Musée des Arts et Métiers

Before The Da Vinci Code and The Lost Symbol, the most famous literary thriller involving coded manuscripts, secret societies, and a gruesome sacrifice was Umberto Eco’s Foucault’s Pendulum. An investigation into conspiracy theories and the Templar Knights, a meditation on symbols and language, a serious poststructuralist joke, there’s no doubt that Eco beat Dan Brown to the punch.

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The Unsung Museums of Paris

Pass through La Pinacothèque during the weekday lunch hour, and you will soon realise that if there is one thing that rivals a Parisian’s obsession with food, it’s art. Although French lunches can be famously long, many of the daytime visitors to La Pinacothèque had apparently sacrificed their midday meal in order to find a different type of satiation.

This passion for art, and culture in general, is reflected in the vast number of museums in Paris.

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Bed & Breakfast on a French Farm

The French countryside has an appeal that is almost primordial in nature: beautiful land, temperate weather and fertile soil – what more could a society want? The subject of both envy and inspiration, it has been fought over, divvied up, bequeathed, painted and written about for centuries. But if life for French farmers has never been the paradise that the landscape seems to promise, the country’s beauty and lore still casts a powerful spell – from Provence to Britanny, people continue to fall in love with la campagne.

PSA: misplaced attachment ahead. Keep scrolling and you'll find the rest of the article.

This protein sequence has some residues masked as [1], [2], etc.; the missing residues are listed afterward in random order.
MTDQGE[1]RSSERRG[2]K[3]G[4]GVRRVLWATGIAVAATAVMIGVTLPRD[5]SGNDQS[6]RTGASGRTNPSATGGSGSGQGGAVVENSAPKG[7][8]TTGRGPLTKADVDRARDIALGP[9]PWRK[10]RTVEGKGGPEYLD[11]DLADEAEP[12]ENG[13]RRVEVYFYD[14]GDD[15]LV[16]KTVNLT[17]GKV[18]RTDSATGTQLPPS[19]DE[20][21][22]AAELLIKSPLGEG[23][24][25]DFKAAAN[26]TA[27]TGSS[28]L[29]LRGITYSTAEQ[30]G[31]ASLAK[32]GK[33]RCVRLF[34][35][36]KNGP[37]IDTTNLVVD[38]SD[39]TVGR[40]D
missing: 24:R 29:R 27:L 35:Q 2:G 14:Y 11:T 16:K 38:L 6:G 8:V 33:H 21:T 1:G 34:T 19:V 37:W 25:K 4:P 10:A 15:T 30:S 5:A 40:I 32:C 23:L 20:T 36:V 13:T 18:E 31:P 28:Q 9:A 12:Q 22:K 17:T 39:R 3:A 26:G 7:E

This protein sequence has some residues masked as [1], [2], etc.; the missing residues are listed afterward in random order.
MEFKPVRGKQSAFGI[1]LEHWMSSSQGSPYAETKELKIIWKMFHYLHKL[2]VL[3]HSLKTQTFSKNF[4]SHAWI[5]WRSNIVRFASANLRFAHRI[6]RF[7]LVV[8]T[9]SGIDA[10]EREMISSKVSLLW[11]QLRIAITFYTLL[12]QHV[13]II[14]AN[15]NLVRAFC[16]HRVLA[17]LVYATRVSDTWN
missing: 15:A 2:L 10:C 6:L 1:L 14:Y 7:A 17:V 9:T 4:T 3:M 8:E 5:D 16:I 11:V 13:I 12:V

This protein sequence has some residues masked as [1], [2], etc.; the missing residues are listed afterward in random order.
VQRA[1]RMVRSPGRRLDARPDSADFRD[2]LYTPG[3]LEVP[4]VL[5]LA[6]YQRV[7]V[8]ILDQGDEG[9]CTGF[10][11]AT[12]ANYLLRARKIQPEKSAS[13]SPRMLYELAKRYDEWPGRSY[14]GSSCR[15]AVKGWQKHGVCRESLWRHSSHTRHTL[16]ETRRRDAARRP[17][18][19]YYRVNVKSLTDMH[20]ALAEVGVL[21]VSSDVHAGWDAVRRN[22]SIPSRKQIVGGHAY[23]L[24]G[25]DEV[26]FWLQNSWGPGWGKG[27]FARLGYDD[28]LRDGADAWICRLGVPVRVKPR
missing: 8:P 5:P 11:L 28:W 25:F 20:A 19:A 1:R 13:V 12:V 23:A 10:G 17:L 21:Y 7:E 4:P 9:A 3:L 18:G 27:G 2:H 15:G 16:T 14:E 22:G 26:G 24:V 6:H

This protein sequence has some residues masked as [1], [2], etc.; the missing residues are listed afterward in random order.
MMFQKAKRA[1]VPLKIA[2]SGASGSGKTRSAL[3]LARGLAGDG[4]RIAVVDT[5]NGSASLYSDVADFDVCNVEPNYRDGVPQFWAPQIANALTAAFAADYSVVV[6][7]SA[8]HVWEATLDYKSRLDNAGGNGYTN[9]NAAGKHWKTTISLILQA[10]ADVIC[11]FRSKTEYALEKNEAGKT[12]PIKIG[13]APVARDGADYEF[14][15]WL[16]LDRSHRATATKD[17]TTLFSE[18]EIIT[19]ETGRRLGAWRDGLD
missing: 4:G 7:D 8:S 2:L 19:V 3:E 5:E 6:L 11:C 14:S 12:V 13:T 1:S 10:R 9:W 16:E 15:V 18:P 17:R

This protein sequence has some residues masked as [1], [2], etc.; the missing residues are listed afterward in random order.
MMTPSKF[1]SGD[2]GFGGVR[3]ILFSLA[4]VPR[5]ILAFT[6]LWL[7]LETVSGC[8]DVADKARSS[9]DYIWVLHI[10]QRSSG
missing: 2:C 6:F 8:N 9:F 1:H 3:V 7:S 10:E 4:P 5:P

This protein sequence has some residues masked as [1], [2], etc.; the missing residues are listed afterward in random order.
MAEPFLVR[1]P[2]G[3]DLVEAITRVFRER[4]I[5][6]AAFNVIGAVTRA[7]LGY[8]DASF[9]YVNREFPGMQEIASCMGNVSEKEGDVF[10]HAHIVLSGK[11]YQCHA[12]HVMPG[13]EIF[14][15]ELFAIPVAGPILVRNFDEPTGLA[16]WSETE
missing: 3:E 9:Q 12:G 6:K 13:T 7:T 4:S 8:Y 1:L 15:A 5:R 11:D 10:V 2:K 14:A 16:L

Want to spend a few nights on a French farm?

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Voyage dans le noir

Better than a handbag

Today I got stuck in an elevator. And not just any elevator, but a Louis Vuitton elevator on the Champs-Elysées. An LVMH elevator that was entirely black inside, without any lights or buttons. At first I thought it was some sort of art thing. But after thirty seconds, I noticed that the elevator had not done a single thing, except to trap me inside.

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